because basically the cover is an artistic rendering of a human brain using the exact foods that you
would find in Max's book. So it's like, you know, you speak to me, see what looks like a brain, but it's
made up of kale and salmon and nuts and stuff like that.
Will ( 32:08 ):
And then the third book was at the time, it was the sort of number one health seller, which was Steven
Gundry's book, the plant paradox. And if, if you know, the, the, the idea behind this book was that these
foods that we have been told are good for us, which by the way, I do not agree with at all. But the idea
was these foods that we've been told that are good for us are actually hurting us. And the cover was a
splattered tomato. And it was like, you know, there's a dark side to your healthy food, splattered
tomato, it looks rotten. And, um, so anyway, the bottom line is I wanted something that told the story of
Fiber Fueled where you would see it and go, okay, I'm seeing what this is about. And so here we are, we
have a Kiwi that is literally exploding on the cover.
Dallin ( 33:00 ):
So that's original? Like if someone go and blow up a Kiwi, is that what?
Will ( 33:07 ):
Which I was the one who got to do that. That sounds like a good time. Uh, they, so I walk into a room it's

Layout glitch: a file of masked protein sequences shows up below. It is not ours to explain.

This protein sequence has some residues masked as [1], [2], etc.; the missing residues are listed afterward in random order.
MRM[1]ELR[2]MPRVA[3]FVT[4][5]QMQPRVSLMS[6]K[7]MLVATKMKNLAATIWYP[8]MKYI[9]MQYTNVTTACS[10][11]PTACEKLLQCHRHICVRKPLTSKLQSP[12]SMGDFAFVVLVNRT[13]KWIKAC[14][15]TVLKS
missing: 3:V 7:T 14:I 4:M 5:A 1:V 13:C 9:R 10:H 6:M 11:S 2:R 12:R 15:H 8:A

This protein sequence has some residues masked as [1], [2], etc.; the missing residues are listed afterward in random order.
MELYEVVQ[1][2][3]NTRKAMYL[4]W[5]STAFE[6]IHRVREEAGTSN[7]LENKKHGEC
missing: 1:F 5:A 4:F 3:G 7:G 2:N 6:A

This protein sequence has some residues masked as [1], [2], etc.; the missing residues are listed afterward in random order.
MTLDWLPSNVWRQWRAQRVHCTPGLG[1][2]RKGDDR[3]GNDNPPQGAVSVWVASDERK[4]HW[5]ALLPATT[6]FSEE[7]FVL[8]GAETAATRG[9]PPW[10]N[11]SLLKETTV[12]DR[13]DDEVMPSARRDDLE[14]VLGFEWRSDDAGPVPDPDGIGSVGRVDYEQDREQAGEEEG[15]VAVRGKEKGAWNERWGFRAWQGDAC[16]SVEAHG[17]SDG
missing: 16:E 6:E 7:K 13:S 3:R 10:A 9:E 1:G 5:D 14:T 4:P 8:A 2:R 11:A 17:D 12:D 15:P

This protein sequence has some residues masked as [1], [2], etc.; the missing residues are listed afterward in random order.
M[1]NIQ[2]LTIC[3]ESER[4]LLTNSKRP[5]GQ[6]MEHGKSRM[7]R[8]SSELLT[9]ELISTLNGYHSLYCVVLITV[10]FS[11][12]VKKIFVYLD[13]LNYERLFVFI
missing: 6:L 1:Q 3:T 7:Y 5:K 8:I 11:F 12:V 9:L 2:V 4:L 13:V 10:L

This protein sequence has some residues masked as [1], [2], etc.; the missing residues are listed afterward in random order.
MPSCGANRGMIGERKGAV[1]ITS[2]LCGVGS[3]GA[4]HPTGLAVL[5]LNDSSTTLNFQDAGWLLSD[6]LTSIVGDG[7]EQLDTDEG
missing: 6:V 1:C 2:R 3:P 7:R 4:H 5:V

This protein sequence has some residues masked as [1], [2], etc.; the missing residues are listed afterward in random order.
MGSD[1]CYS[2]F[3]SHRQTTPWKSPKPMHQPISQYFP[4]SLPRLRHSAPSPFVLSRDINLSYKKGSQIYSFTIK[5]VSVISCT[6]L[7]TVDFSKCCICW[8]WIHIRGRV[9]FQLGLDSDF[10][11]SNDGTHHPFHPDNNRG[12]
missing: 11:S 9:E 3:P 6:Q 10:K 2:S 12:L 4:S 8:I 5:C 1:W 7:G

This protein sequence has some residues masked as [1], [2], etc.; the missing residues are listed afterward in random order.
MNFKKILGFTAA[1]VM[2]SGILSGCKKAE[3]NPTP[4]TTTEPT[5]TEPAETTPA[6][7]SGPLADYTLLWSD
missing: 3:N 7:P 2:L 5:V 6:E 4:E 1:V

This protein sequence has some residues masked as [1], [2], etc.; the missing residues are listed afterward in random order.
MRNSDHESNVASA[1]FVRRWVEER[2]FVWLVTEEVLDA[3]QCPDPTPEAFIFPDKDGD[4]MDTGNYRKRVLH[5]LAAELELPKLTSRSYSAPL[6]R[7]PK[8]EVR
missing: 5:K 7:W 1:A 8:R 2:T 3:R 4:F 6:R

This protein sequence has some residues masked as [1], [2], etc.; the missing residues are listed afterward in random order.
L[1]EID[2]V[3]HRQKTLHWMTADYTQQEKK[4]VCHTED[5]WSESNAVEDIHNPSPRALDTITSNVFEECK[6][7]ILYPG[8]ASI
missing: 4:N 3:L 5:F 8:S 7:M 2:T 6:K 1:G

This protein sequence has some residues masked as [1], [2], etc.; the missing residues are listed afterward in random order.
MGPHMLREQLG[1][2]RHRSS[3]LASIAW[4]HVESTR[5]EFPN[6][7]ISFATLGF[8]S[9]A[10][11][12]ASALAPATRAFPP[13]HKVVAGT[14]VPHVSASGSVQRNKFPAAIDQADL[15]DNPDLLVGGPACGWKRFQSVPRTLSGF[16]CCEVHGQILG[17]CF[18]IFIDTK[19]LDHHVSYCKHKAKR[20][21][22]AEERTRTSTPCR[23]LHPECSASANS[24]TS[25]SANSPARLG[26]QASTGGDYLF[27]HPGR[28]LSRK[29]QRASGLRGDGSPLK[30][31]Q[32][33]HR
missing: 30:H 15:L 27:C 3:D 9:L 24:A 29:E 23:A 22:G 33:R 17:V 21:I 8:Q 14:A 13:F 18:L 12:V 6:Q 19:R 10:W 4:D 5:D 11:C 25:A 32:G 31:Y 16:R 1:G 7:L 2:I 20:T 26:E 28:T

a couple months later, it's November 2019, and two months later have a huge meeting in New York and,
um, pre-COVID and I walk into a room and they have five covers and one of them was this. And it's like, I
don't know. Uh, I guess it's kind of like when you, when you lay your eyes on your wife for your first
time, like you just know, you just know exactly.
Dallin ( 33:44 ):
Yeah. I love it. Well, so some parting thought, just last question. Um, based on what you've built so far,
like obviously you're, you've got a full time practice, full time doctor, you know, you're now a part time
author, if you call it that part time, we know well-recognized author now. Um, what do you see as like
the future of what you're building? Like, what is this vision that you have for the message you're putting
out? Like, what do you want people to get out of as a result of all this?
Will ( 34:16 ):
So, you know, I think that for me, this is about, okay, it's about staying authentic to who, uh, who I am as
the doctor and, and using the same techniques that I find helpful in my clinic to heal my patients, but